Religious howlers

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Sir: With reference to Eric Brown (Letters, 17 May), verbal anachronisms are not the only plague in Foyle’s War . Its religious howlers are worse. In a recent episode, the...

Markham my words

The Spectator

Sir: Charles Moore tells us (The Spectator’s Notes, 17 May) that property prices in Markham Square, Chelsea, have rocketed from £7,800 in 1955 for the house in which his wife...

Great suit

The Spectator

Sir: Reading Joan Collins’s piece on Doug Hayward (‘An Actor’s Life’, 17 May) reminded me of the brief but happy time I spent working for Doug in his Mount Street shop....

Ear witness

The Spectator

Sir: It was Jocelyn Hambro, chairman of Hambros Bank — not, as your correspondent Richard Skilbeck tells us (Letters, 17 May), Bernard Levin — who called Harold Wilson the...

General knowledge

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Sir: If Charles Moore (The Spectator’s Notes, 10 May) thinks that Che Guevara held the rank of general, it just shows that Collegers don’t know as much as they think they...

Page 26

I wish George Eliot or Alan Bennett had been with me in the Ryanair check-in queue

The Spectator

‘I ’ll tell you, Janet, if I was 23 an’ ’ad a nice, good-lookin’ young man, I’d not be here on ’oliday with you. Don’t get me wrong — it’s been a lovely...

Page 27

Heaven may be the perfect library but some on earth come close

The Spectator

I sympathise with those mediaeval Jewish rabbis who, asked to describe heaven, pictured it as a perfect library. For them books were, or ought to be, inseparable from holiness....

Page 28

Hand over your cash: how banks are mugging investors

The Spectator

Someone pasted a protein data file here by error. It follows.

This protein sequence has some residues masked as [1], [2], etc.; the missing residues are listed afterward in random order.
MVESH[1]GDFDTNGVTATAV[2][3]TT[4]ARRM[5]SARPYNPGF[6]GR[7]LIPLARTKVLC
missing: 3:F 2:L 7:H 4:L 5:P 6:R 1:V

Neil Collins says the rights issues recently announced by RBS, Bradford & Bingley and HBOS are a sign of desperation — and their terms are an insult to loyal shareholders W...

Page 30

Half a house is hardly worth having

The Spectator

Ross Clark I ’m going to start with a declaration of interest. I own a four-bedroom house in Cambridgeshire, in which I have been living for the past nine years. I own no...

Page 33

A manual for our times

The Spectator

Matthew d’Ancona T ERROR AND C ONSENT : T HE W ARS FOR THE T WENTY -F IRST C ENTURY by Philip Bobbitt Allen Lane, £25, pp. 672, ISBN 9780713997842 ✆ £20 (plus £2.45 p&p)...

Page 34

Homage to His Holiness

The Spectator

George FitzHerbert T he Dalai Lama is a controversial figure of late. The fury of millions of Chinese at the Tibetans’ sullying of China’s international reputation in the...

Page 35

In the blood

The Spectator

Melissa Kite R ED L ETTER D AYS by Rory Knight Bruce Quiller Publishing, £20, pp. 176, ISBN 9781846890093 ✆ £16 (plus £2.45 p&p) 0870 429 6655 A nyone who has been stuffed...

Page 36

Linking Oxford with the world

The Spectator

Vernon Bogdanor L EGACY : C ECIL R HODES , T HE R HODES T RUST AND R HODES SCHOLARSHIPS by Philip Ziegler Yale, £25, pp. 371, ISBN 9780300118353 ✆ £20 (plus £2.45 p&p)...

Page 38

Real and imagined parents

The Spectator